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Leonard Cohen Dies At 82, Ending 50-Year Songwriting Career

Nov 10, 2016
Originally published on November 11, 2016 12:46 pm
Copyright 2016 NPR. To see more, visit http://www.npr.org/.

AUDIE CORNISH, HOST:

Poet and singer-songwriter Leonard Cohen has died. He was 82.

(SOUNDBITE OF SONG, "HALLELUJAH")

LEONARD COHEN: (Singing) Hallelujah, hallelujah, hallelujah...

CORNISH: Cohen was known for his deep voice and deeply personal music. He also published works of poetry and drawings. Joining us to talk about Cohen and his legacy is Sylvie Simmons. She's the author of a biography of Leonard Cohen called "I'm Your Man." Welcome to the program.

SYLVIE SIMMONS: Hello.

CORNISH: I can tell by the sound of your voice that this is a very difficult moment. Can you tell us a little bit about Leonard Cohen's background, where he came from?

SIMMONS: He was born in Montreal where he started out in a very well-to-do Jewish family and was also brought up loving Jesus, believe it or not. He had both of these things that he carried with him in his poetry and his songs.

He came to Los Angeles where he lives now or was living up until today or throughout the (unintelligible). I'm sorry. If you can tell, I'm rather thrown by this news and so maybe not as articulate as I'd like to be. And so he was a person who was a poet who became a songwriter who became the great man that we all know and love.

CORNISH: And he was still working right up until the last moment. His new album came out just a few weeks ago. I want to play a little bit of the title track, "You Want It Darker."

(SOUNDBITE OF SONG, "YOU WANT IT DARKER")

COHEN: (Singing) If you are the dealer, I'm out of the game. If you are the healer, that means I'm broken and lame. If thine is the glory, then mine must be the shame. You want it darker. We kill the flame.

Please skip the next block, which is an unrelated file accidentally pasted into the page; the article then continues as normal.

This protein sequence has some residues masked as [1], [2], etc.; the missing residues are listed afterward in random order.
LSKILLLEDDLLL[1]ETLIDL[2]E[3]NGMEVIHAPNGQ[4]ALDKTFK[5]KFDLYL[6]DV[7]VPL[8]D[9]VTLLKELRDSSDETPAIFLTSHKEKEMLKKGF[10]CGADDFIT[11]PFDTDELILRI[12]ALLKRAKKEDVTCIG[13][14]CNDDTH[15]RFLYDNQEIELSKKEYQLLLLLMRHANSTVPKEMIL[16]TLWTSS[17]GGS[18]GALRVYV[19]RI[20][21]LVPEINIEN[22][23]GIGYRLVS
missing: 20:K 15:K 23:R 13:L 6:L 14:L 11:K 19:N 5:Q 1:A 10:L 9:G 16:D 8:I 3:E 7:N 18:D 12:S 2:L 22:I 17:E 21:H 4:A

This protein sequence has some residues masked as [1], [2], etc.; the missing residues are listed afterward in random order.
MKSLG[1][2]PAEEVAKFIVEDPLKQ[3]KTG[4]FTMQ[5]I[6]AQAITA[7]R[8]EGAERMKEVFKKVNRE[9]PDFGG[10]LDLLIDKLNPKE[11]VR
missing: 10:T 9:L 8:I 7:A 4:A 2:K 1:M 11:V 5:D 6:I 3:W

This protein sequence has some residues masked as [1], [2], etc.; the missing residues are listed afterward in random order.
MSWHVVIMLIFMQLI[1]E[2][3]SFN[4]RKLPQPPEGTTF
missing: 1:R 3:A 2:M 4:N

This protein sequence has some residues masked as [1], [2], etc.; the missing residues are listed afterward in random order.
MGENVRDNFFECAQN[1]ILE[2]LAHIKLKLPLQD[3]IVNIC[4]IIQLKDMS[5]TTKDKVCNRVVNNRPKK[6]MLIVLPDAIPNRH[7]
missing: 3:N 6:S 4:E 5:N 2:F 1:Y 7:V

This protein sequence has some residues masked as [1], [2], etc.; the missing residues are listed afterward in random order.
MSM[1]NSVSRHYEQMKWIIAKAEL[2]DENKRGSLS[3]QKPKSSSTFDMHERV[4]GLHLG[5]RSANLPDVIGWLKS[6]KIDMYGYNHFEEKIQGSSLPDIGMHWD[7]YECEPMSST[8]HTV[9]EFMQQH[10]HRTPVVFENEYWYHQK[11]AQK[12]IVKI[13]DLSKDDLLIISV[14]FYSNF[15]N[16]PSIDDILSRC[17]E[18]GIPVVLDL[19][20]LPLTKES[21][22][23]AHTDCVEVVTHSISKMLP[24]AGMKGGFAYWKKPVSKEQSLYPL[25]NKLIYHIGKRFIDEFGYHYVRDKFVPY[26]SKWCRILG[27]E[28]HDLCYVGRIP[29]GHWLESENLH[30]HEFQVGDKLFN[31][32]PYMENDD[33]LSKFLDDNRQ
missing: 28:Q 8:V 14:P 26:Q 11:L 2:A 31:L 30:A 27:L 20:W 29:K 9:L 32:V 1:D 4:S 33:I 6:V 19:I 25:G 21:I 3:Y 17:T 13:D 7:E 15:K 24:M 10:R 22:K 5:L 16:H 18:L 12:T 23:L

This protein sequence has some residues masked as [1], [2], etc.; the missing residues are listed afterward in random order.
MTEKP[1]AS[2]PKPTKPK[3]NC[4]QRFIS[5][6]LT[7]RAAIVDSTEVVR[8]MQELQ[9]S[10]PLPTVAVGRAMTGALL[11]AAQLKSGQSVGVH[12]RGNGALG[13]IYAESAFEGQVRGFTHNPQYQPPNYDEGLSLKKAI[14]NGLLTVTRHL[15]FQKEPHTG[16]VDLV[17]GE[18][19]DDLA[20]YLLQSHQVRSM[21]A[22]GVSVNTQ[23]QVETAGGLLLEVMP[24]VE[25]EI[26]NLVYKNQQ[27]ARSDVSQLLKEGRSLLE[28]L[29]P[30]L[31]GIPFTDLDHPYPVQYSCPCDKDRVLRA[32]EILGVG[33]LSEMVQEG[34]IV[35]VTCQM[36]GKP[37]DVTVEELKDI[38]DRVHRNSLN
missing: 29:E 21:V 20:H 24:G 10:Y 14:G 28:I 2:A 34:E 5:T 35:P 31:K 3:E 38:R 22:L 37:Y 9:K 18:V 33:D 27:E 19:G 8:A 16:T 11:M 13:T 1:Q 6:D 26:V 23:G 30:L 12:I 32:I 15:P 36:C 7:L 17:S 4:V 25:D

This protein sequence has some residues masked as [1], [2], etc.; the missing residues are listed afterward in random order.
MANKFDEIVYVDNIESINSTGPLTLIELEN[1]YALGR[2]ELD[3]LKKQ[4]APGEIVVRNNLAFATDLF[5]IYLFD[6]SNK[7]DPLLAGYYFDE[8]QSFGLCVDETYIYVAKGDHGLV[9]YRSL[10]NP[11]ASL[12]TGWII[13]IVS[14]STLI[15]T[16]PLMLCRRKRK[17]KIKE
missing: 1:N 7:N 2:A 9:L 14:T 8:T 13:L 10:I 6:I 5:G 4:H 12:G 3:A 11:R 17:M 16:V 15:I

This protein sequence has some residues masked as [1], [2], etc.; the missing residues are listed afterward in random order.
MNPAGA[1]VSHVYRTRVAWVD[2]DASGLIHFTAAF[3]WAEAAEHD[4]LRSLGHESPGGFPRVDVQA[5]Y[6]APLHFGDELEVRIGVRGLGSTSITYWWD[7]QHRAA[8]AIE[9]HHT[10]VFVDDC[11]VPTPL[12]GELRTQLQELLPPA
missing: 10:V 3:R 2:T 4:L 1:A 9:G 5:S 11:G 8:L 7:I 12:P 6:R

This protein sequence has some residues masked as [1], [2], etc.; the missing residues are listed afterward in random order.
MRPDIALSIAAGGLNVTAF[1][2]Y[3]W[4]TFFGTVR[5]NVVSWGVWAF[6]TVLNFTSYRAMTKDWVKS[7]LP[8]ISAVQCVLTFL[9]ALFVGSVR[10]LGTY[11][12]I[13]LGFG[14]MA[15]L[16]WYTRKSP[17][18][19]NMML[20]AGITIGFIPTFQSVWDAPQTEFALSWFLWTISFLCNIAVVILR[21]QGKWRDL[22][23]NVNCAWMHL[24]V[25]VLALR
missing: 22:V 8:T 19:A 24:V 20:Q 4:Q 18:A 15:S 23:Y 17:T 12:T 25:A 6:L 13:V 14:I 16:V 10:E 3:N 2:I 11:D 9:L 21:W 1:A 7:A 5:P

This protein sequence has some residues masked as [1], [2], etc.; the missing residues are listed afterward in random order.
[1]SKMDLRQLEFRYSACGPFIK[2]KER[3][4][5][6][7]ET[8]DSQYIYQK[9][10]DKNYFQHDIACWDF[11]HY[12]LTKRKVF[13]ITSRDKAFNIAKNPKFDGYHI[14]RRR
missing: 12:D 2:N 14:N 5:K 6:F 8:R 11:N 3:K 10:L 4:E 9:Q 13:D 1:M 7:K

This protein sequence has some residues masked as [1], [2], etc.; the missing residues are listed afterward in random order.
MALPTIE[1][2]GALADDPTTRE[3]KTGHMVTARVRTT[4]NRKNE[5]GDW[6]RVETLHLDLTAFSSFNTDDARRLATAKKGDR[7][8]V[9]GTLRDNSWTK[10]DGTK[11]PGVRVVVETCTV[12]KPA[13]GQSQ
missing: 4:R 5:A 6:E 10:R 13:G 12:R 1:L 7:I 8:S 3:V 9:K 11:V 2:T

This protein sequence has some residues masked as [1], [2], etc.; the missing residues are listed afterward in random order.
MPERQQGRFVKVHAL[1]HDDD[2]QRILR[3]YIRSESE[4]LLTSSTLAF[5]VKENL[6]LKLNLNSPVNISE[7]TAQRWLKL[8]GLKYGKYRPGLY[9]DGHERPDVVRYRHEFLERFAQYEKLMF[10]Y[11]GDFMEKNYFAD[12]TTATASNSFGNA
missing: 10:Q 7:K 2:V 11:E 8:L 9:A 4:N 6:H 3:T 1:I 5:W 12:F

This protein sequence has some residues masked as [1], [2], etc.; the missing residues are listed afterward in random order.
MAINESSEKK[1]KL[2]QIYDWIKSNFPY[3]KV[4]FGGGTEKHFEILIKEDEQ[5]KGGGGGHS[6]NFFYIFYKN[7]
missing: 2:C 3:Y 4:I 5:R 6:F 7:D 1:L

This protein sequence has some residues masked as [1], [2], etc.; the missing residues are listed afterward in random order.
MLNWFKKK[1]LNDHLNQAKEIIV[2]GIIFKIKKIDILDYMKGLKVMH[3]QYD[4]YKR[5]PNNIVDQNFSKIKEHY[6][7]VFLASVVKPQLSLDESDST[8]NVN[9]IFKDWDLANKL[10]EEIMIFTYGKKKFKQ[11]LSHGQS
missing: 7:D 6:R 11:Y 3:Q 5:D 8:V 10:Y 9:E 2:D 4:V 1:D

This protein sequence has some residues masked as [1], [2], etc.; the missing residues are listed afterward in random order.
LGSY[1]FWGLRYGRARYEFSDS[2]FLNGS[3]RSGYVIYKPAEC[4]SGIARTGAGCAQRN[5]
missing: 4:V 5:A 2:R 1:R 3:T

CORNISH: Sylvie Simmons, we can hear the spirituality that you were talking about even in this work.

SIMMONS: Yeah. That's definitely there, and it's amazing that he actually went out with his boots on how really or with his suit on. It would have been the nearest equivalent. His last album was given five stars by myself and pretty much anybody who reviewed it.

It was quite a masterpiece - very complex and, in a way, one that sang him back home because in that title track, there's actually the cantor and the choir from the synagogue that his great grandfather founded in Montreal. And when he was growing up, he went to that very church, that very synagogue.

CORNISH: He worked in so many different art forms, in poetry, in music. What do you see as his greatest contribution?

SIMMONS: Well, I think the way that he fused poetry and music was extremely special. When he - he was - he grew up in school with all the English poets but kind of abandoned them when he heard the poetry or read the poetry of Locker. And he said that when he read that poetry, what he heard was the music of the synagogue. That same year he was 15. He took up the guitar.

So there's always been music somewhere in the back of his head when he (unintelligible) it and vice versa. And when he was living for five and a half years as a Buddhist monk on Mount Baldy, he started getting quite interested in design and drawing and painting, mostly digital with his old Macintosh that he had up at the - in his hut.

CORNISH: Many people know his work from cover songs. And before you leave us, can you just talk about his legacy - the piece - kind of what his influence was to those singers behind him?

SIMMONS: Oh, he's just - he was such a serious writer. I mean he was somebody who actually had a very, very funny sense of humor considering how dark a lot of his material seemed to be. But he really just seemed to believe that there was no great borderline between music and words.

He's also a very kind of deep, profound man, somebody who studied very deeply right to the end of his life, be it scriptures or anything else. And you know, he was - he would just take all these strands and put them together into something that was so mysterious that we keep getting drawn back to it, you know? He's - his songwriting is just so perfect in the way that he's very carefully and with great torture from being a...

CORNISH: Yes.

SIMMONS: ...Perfectionist managed to marry music and words.

CORNISH: That's Sylvie Simmons, the biographer of Leonard Cohen. He has died at the age of 82. Thank you so much.

SIMMONS: Thank you. Transcript provided by NPR, Copyright NPR.